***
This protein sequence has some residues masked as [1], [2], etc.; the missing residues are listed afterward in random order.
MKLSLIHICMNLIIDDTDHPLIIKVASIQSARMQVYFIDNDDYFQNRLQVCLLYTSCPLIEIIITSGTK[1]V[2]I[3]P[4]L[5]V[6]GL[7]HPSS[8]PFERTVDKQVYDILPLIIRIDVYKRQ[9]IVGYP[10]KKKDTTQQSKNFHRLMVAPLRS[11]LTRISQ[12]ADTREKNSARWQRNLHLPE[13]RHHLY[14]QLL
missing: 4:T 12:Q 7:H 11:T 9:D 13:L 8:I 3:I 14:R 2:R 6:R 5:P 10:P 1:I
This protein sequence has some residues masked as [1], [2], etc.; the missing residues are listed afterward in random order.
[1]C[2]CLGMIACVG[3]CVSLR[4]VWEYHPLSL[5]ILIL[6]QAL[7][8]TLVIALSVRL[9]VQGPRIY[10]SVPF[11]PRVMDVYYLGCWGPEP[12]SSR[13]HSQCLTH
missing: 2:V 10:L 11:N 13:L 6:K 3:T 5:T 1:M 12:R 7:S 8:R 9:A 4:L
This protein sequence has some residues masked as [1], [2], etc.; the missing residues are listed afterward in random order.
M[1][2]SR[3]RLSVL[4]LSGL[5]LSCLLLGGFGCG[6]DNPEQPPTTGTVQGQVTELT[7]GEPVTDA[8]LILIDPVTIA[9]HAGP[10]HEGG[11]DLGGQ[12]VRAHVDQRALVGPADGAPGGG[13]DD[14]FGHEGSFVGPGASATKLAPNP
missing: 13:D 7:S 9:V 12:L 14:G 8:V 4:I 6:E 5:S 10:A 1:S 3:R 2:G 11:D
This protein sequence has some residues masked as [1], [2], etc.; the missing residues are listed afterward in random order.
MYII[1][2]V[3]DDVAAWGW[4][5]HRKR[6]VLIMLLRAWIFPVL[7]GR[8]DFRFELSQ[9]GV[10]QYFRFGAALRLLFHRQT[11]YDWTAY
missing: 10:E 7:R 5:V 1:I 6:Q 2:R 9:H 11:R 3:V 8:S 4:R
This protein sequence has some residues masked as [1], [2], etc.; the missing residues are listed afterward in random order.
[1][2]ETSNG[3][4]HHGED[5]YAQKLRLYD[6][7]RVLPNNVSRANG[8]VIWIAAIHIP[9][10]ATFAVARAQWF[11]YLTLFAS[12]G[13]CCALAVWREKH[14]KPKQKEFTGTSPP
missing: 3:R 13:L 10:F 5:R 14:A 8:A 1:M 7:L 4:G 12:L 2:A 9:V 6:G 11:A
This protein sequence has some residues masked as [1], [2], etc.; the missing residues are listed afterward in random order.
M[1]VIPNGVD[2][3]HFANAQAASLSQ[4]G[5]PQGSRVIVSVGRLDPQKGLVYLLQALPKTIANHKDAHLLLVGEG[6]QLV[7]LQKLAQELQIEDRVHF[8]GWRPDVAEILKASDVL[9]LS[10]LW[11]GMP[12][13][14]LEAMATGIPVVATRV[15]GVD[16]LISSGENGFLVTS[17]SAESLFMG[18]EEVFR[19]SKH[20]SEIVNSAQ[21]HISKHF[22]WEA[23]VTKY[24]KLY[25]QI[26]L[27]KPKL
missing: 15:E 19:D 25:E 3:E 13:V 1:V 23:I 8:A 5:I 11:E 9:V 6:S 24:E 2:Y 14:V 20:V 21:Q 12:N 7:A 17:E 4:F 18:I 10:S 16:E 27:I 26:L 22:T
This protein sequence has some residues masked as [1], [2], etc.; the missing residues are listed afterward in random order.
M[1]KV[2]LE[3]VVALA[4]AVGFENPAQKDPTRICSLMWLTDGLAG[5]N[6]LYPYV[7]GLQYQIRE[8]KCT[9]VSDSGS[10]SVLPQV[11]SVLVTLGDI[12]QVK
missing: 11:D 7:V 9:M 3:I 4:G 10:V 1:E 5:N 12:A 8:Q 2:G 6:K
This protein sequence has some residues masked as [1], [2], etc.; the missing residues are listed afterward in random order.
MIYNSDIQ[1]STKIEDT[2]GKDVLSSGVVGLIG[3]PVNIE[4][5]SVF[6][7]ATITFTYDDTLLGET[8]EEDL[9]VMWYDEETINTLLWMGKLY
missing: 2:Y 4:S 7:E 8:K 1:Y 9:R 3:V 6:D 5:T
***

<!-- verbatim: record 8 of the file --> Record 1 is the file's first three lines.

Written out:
This protein sequence has some residues masked as [1], [2], etc.; the missing residues are listed afterward in random order.
MIYNSDIQ[1]STKIEDT[2]GKDVLSSGVVGLIG[3]PVNIE[4][5]SVF[6][7]ATITFTYDDTLLGET[8]EEDL[9]VMWYDEETINTLLWMGKLY
missing: 2:Y 4:S 7:E 8:K 1:Y 9:R 3:V 6:D 5:T